• Organic cotton and hemp I guess. Everything else is “stained”. But I have no recipe :/ My biggest hope lies in more independent businesses coming up. People who are from the trade but see that they can’t go on like in the last 30 years, rather go further back and try and cut out the backsides of industrial development: exploitation and pollution. (Of everyone and everything.)

        Fashion industry is a sad picture altogether. Just surfed the greenpeace and the cleanclothes.org websites for updates as I prepare a few checklists for a greener Christmas…
        And if you talk to insiders, they will tell you that ecofair and vegan hardly overlap. Exagerating: You can eiter have organic and fair production – or vegan clothes made from petrochemicals.
        There’s a lot of work ahead.

        • What about the shops on Veganstrasse in Berlin? Can you find clothes that are organic, fair trade, and vegan? I know it’s a tall order and the more adjectives one adds, the smaller the list of acceptable items becomes. Fashion is usually not sustainable, unfortunately. I’m reading a good book called “Overdressed: The shockingly High Cost of Cheap Fashion.” Interesting stuff.

          • Great read! What is also a real eye-opener is “Deluxe, How Luxury Lost its Luster”.

            Veganstrasse. What is that??? o.O
            Organic, fair trade and vegan – you can find single garments, but rarely a whooooole carefree brand if you know what I mean. Or you find a brand specialising in organic, fair trade and vegan… bridal gowns (notice how it’s never moto gear) – obvisouly because it’s easier to enter a niche. Oh, I forgot yoga wear. This you get a lot in vegan and organic glory. But thankfully also underwear. Just no formal clothing (needs chemicals to stay in shape) etc etc etc. It’s a Quest! 😉

          • I’ll look for “Deluxe.” Thanks for the recommendation.

            Veganstrasse is a nickname for Schivelbeiner Strasse. I read about it on Of Course Vegan. There’s a vegan clothing store called Dear Goods that I’d love to visit, as well as Avesu Vegan shoes. If you go (or have been), I’d love to hear what it’s like.

          • Ha, funny. I know the street of course, but nobody ever called it Veganstrasse. So it took me a digital/virtual trip around the world to hear that expression. Priceless. Or maybe OCV made it up, so kudos to them! 😀

            We have now 2 Veganz in Berlin by the way. I am totally astonished since the stores are really pricey and Berliners aren’t known for splurging on groceries. But I absolutely cross my fingers, they are important, and they have opened another plant in Western Germany (Frankfurt).
            And I’ve been to the stores as well! Avesu is nice, and DearGoods (originally from Munich) is a really good pick for vegan/eco clothing, especially tees, and for bags/small “leather” goods, but I prefer to shop online (the Schivelbeiner is by far not in my hood ;)) + I think you can get most labels in the US, like Beyond Skin and Nat&Matt?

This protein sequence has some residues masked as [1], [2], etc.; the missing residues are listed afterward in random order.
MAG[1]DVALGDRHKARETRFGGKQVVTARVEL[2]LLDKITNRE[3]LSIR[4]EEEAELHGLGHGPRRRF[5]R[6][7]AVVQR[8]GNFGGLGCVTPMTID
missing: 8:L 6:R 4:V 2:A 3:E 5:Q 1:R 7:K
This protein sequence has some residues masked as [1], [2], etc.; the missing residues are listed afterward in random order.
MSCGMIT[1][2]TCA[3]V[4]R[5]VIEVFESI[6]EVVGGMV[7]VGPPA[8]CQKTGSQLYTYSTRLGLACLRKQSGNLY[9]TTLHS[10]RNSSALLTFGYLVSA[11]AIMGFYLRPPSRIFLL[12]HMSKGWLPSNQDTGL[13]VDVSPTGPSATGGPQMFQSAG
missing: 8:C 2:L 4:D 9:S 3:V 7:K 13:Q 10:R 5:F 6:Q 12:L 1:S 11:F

6. I’m glad I’m allergic to wool (even so-called fine wool) or I would have bought it all through the years thinking it doesn’t hurt animals. I have never worn fur knowing the cruelty of abusing and killing animals. Wool is like milk and eggs, in the sense that we are duped into thinking these animals have a good life, when in reality the suffering is the same, if not worse.

    • Well said. It’s one of those hidden industries that people think is harmless. Perhaps they have an idyllic, old-fashioned image in their heads, not modern reality. Not their fault, of course. The abuses are hidden for a reason.

      My sweet, smart hubby pointed out that people often like animals if they’re a source of profit. He said they should exist for their own reasons, not for ours. He said owning another living being and using that creature as a source of income is a bad business model. It’s the same business model slavery was created under. Strong words, but I have to agree.

      • “Not their fault” – true, until we learn the truth. As you say, these hidden industries give us a false illusion imagining sheep frolicking peacefully on the hillside, rather than the reality of animals being used for gain and profit. Hubby has an excellent point!

        There may be some smaller sheep farms that raise and shear sheep humanely, but I still can’t wear it because any type, any percentage of wool, itches me. Even so, because of my concern for animals, unless I see with my own eyes and know for sure how they are treated, I prefer cotton and other fabrics. You have an excellent point, Jean: We live in a plastic world and cannot eliminate all man-made products or we’ll have to give up computers.

  7. Pingback: I don’t mind faking it! | fashionable over 50